Directing animated television shows is hard. It’s a huge amount of work, but it’s also really tough to everything right.
I know this from personal experience because it took me many years to get good at it and I had to direct, complete and review a large number of episodes to figure out how best to tackle certain aspects (for those counting, I have directed 215 television episodes and I’m still learning things). I can also see that directing is hard from watching pilots, development work and even a large number of completed broadcast episodes that fall into the exact same traps I did early in my directing days. Some just aren’t as good as they could be, even when the story is good and the writing is sharp.
So how to get better? How do you make sure you’re doing the writing justice and not losing anything in translation? Well, looking at storyboarding and how cuts work is incredibly important because poor flow can kill a great episode. A director and storyboard artists must share many skills. But this post is about the importance of timing.
Timing is something outside the control of the board artist and should ultimately always be in the hands of the director. I have previously mentioned the importance of animatics and I would always spend as much time as possible on my own cuts. Setting up and first passes are fine to delegate. But take control of those last passes yourself because, as director, you’re likely the only one who really has a sense of all the elements that will make up the final episode.
And it is in balancing the elements that great timing comes together. It is also where it can go wrong.
The difficulty with animation is that all the parts are separate. The animation and movement is separate from the still storyboards. The voice track is separate from the visuals. The sound effects track is not only separate but often added at the very end, meaning you haven’t got it when you’re putting the animatic together. Same with music. Miss one of these elements when you play out that episode in your head and you will end up with a timing problem later on.
For example, what if you don’t leave enough time for that foghorn sound and it ends up clashing with an important vocal line? What happens if you leave too much time and a joke is killed because we have dead air for a few frames too long? What happens if you don’t have enough time to get that character over the other side of the room and so your cut jumps? What happens if your conversations sound too close together and kids don’t have enough time to really take in the important lines?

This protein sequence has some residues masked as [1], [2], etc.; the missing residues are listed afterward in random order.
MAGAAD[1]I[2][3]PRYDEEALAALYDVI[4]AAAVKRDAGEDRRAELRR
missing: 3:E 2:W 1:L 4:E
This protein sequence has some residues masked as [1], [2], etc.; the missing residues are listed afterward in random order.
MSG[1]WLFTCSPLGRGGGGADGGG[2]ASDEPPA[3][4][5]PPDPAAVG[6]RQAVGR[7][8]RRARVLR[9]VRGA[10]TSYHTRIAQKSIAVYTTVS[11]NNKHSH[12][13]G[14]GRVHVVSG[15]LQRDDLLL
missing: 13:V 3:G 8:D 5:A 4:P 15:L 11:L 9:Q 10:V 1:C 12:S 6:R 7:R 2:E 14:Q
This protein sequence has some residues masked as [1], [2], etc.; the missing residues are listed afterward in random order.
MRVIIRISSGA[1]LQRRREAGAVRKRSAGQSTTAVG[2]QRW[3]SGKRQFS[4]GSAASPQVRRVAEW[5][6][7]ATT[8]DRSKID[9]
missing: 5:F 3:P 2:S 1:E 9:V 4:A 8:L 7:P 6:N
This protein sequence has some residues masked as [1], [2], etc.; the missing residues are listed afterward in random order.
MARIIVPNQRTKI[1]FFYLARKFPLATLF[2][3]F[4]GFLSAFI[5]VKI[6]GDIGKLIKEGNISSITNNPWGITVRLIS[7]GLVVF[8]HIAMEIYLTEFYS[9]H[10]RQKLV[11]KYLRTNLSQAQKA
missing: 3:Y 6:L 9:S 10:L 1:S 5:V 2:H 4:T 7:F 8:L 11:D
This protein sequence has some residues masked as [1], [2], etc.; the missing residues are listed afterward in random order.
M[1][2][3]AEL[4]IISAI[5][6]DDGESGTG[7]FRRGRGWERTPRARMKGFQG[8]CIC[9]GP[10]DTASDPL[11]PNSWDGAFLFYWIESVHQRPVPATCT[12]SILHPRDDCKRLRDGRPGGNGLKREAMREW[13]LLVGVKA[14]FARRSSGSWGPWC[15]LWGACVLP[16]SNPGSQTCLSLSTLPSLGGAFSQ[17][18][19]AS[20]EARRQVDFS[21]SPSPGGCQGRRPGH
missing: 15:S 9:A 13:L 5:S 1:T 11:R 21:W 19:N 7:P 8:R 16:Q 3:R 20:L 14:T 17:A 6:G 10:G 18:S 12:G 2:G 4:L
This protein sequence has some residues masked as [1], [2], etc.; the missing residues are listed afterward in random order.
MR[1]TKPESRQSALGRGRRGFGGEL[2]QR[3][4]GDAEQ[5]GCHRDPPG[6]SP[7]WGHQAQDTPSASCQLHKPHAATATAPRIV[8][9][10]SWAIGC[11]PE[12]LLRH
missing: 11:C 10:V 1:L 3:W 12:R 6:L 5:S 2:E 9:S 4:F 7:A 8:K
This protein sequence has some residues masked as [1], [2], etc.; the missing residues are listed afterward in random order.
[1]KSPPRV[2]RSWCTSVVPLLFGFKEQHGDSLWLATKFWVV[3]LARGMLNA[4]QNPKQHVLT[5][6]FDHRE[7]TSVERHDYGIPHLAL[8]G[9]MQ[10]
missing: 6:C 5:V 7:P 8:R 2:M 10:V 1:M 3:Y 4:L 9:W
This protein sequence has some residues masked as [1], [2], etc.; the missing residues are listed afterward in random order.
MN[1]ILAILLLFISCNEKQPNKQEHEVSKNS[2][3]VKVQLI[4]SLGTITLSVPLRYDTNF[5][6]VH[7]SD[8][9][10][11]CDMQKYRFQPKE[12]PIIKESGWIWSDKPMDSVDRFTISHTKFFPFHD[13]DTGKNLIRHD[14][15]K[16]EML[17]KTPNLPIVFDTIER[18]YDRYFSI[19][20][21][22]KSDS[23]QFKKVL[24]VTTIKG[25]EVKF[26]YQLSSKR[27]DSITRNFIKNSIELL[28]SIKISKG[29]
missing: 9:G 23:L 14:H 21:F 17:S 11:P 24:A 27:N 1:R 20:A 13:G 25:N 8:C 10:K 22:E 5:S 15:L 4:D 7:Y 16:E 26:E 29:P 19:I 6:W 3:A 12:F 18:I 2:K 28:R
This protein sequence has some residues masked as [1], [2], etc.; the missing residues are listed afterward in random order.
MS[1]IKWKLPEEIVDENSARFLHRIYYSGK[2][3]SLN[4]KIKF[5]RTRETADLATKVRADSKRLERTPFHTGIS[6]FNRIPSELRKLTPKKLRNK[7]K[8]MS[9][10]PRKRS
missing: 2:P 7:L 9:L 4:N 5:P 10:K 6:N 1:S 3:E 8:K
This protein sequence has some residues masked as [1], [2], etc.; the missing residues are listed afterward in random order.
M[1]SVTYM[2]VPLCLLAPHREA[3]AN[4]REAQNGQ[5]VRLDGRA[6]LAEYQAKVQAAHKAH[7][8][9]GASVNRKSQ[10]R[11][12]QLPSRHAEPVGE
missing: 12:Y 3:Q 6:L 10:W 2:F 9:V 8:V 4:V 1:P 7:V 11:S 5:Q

You can avoid all these problems by focusing on timing. Not just the timing of what you have in front of you, but the timing of all those elements that aren’t yet in place. As you watch your animatic, you need to have a second screen in your own mind filling in all the blanks and have to be listening to the whole soundtrack like it is music. You always need to have a sense of the final episode, like it has already been completed in your mind.
From there, the best piece of advice I could give is to do multiple passes, each with their own separate aim. If you try to tackle every element at once in a single pass, I’m willing to bet they’ll merge together, your focus will shift to some particular problems and you will miss something. So separate out those tasks. Tackle one at a time. The passes I have done vary depending on the show but here is how I put together an animatic of Planet Cosmo:
Story Pass – this is to make sure I’m telling the story well. Clarity and flow are the big issues here so this pass could involve many panel revisions.
Voice pass – I listen to the animatic without the visuals. Does it sound natural? Is there enough space around key lines that young children get to take them in? Are there gaps that feel too long or unnatural? Listen for the beats, for the music that’s in the voice track.
Effects and music pass – On this pass, I’m watching while being very conscious of where the effects and music will go. If you have an action with an important sound effect, get it clear of the lines. Find a natural gap in the dialogue and get it in there, even if this sound effect doesn’t exist yet – do it in your mind. Again, listen to the beats. Be aware that music can glue separate scenes together (this is not always desirable).
Laughter pass – Yes, I did an entire pass just putting in laughs for the characters. Why? To punctuate the episode, the jokes and the fun moments. And kids love laughter.
Squeeze pass – This pass exists with one purpose: to get rid of anything that isn’t absolutely essential. If something just isn’t as fun enough, remove it. Feel like you’re doubling over on something? Remove one. And have your episode length in mind all the time.
Final Pass – With this pass, I just try to watch the episode as if I was watching on television for the first time. Instead of going in and editing as I watch, I’ll quickly scribble down a note so I don’t break the viewing flow. This is where that last bit of tightening or stretching will be done. The last chance to get it as great as it can be. Always remember that your show must be clear on a single watch with no explanations.
Sound like a lot of passes? It is. Because getting a great animatic together is one of the most important parts of the process and should never be rushed. A great animatic is how you get a great episode. It is possible to kill a great animatic with poor animation but great animation will never save a bad animatic.
Because timing is so important, it is essential you give it what it needs and what it deserves: time.